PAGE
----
Last Thursday, the U.N. Human Rights Committee released a report criticizing NSA surveillance, for among things, failing to protect rights of non-U.S. persons. The Committee’s report comes in the context of its overall review of civil and political rights in the U.S. in accordance with its treaty obligations under the International Covenant on Civil and Political Rights (ICCPR).
The Committee captured many of the issues Access addressed in our joint shadow report to the Committee, which we submitted with our partners at the Samuelson-Glushko Canadian Internet Policy and Public Interest Clinic (CIPPIC) and Privacy International. In addition to urging the U.S. to expand the geographic scope of their human rights protections, the Committee called on the NSA to comply with human rights principles and provide proper remedies for victims of human rights abuses.
While the U.S. has received a large amount of criticism from users, governments, companies, and privacy experts, the Committee, an expert body, offers an official interpretation of fundamental human rights obligations. The ICCPR is a foundational human rights treaty, which includes the rights to privacy and free expression. Those rights have been further articulated in the context of rapidly changing surveillance practices and policies in the International Principles on the Application of Human Rights to Communications Surveillance. The Principles provide a framework to assess whether surveillance is in compliance with human rights obligations. The Committee addressed some of the Principles: legality, proportionality, necessity, legality, and legitimate aim.
The Committee has said that states “must respect and ensure the rights [in the ICCPR] to anyone within the power or effective control of that State Party, even if not situated within the territory of the State Party.” In spite of an authoritative legal opinion by the Committee and internal disagreement, the U.S. government continues to officially interpret ICCPR obligations to only apply within the boundaries of the U.S. Effectively this means that the U.S. believes that there are no legal limits to check its surveillance of non-U.S. persons who are located abroad. The Committee, rightly, used the ICCPR review to pressure the U.S. to recognize rights for non-U.S. persons.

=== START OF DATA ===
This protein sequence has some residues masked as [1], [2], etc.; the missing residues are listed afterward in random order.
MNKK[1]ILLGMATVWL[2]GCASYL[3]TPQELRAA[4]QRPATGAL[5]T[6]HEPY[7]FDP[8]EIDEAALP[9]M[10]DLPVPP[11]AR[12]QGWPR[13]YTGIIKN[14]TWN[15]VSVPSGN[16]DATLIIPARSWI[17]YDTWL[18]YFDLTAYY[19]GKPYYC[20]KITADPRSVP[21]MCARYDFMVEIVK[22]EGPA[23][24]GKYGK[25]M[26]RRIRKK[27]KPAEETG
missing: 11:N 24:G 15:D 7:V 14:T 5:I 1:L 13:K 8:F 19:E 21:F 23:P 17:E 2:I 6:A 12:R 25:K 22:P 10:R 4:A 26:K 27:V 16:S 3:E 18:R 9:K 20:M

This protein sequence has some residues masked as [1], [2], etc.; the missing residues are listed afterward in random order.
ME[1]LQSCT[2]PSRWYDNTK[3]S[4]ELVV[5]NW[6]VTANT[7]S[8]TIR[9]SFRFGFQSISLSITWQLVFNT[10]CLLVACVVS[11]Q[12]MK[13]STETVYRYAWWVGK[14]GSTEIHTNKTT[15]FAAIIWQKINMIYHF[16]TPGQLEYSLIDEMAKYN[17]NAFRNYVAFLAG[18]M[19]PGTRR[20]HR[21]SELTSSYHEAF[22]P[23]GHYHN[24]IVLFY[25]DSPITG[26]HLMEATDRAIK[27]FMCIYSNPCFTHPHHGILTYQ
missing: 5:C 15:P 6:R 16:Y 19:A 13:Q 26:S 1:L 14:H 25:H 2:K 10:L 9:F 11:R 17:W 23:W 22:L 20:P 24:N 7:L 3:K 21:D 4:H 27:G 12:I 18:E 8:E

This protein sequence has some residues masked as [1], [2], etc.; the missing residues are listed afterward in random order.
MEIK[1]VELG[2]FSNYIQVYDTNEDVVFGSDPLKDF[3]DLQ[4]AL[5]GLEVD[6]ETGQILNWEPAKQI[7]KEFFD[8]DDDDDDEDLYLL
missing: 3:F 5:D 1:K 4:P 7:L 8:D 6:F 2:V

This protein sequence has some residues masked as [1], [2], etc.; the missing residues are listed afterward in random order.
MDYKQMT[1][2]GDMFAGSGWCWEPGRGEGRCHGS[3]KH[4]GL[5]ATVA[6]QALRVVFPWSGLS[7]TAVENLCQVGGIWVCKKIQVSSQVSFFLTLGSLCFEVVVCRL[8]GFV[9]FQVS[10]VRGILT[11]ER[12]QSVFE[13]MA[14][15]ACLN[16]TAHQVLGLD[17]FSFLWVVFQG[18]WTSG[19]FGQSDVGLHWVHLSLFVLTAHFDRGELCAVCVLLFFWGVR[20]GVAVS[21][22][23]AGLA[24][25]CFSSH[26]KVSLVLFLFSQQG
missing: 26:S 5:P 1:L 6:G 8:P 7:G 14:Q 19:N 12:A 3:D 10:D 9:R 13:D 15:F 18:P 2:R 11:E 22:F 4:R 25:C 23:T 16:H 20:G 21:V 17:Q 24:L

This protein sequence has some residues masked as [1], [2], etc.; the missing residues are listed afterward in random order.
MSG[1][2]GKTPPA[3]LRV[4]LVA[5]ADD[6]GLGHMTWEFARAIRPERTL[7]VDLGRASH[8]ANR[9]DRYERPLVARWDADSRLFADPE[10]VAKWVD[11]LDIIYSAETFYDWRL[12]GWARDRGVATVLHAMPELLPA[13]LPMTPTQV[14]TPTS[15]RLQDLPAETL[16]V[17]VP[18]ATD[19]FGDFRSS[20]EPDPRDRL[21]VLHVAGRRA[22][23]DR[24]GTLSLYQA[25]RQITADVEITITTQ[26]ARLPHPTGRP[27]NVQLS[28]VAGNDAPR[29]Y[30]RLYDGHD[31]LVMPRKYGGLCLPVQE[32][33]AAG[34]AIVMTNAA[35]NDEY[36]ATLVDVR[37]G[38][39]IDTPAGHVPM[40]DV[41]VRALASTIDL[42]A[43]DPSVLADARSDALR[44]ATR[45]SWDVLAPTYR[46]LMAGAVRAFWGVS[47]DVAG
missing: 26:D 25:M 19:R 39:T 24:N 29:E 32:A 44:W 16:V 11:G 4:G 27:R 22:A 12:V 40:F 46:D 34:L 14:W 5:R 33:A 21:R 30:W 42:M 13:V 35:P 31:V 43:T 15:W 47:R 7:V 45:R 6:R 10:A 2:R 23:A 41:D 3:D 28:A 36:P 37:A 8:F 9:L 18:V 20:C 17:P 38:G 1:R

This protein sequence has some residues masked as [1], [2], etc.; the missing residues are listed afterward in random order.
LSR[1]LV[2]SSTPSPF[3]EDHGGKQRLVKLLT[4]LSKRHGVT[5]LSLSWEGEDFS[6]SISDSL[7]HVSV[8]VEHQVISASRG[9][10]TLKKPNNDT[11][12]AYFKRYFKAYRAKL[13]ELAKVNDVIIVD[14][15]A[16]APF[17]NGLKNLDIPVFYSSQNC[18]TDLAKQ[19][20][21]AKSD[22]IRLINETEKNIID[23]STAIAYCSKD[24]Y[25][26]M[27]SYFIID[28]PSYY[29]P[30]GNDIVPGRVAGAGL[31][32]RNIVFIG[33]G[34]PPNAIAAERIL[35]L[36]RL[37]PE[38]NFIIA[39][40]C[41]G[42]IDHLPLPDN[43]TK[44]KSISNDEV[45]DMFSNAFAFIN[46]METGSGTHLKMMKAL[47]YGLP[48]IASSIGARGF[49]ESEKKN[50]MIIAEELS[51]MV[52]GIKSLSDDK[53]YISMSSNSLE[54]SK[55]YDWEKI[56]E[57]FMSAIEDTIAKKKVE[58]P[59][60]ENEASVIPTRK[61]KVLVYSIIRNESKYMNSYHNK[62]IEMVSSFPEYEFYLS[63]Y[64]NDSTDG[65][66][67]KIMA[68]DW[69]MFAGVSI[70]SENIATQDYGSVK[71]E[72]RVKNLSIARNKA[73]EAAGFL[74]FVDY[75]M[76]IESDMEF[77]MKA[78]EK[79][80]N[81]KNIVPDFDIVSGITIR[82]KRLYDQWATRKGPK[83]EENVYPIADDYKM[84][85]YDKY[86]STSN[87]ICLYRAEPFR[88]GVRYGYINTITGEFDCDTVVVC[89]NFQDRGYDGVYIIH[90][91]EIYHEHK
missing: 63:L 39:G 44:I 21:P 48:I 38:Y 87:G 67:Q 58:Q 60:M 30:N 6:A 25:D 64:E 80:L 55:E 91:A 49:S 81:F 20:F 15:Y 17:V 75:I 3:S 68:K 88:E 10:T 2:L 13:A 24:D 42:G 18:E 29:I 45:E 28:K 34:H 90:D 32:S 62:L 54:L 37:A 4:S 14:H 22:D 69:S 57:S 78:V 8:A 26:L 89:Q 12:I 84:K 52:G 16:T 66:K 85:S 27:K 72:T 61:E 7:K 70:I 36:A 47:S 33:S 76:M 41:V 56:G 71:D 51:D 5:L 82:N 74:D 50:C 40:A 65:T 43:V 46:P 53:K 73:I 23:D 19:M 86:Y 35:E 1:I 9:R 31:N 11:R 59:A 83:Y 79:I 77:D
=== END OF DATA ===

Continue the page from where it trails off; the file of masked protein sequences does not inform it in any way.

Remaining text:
While the Committee’s report was a strong rebuttal of the U.S.’s surveillance policy, it did fail to mention one of the government’s most expansive human rights authorities: Executive Order 12333. As we reported last week, EO 12333 has been used to justify the MYSTIC program to collect all telephone content from a target country for up to a month.
The Committee did raise concerns, however, over bulk collection under Section 215 of the Patriot Act and PRISM and upstream collection authorized under Section 702 of the FISA Amendments Act. The Committee also addressed the issue of the secrecy of the FISA Court, which oversees U.S. surveillance. It expressed concern about secret FISC opinions, which limit public understanding of the law.